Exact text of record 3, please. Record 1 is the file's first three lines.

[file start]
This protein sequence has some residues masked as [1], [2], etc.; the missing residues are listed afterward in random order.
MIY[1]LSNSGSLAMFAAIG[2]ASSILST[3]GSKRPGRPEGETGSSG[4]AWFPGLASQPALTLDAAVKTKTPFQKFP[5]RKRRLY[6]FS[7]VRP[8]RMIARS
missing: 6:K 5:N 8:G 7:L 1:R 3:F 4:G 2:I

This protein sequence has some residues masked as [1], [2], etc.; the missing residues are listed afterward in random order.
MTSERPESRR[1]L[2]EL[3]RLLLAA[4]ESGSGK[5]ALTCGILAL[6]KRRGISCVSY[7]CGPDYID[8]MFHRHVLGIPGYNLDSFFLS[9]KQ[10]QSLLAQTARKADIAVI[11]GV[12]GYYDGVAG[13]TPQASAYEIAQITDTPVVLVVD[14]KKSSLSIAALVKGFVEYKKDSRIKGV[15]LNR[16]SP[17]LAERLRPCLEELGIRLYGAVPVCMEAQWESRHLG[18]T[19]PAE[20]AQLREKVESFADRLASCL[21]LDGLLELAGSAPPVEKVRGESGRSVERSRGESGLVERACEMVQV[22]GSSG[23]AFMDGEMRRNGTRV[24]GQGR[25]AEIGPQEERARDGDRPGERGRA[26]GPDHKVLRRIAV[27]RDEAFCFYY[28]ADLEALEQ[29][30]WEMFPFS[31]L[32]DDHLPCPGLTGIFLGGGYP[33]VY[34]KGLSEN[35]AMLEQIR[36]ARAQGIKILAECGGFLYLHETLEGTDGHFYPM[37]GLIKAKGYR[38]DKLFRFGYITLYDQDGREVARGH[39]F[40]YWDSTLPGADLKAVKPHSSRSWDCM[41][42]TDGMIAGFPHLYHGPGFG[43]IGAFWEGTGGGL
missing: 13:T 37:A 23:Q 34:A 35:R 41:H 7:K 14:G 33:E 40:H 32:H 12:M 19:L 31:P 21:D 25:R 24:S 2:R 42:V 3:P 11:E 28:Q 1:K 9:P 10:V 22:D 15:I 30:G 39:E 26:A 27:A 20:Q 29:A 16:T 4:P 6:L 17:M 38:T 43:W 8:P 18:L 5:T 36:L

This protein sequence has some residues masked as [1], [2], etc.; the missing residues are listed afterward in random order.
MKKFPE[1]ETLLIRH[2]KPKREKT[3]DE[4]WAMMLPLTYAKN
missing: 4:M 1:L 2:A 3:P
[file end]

This protein sequence has some residues masked as [1], [2], etc.; the missing residues are listed afterward in random order.
MKKFPE[1]ETLLIRH[2]KPKREKT[3]DE[4]WAMMLPLTYAKN
missing: 4:M 1:L 2:A 3:P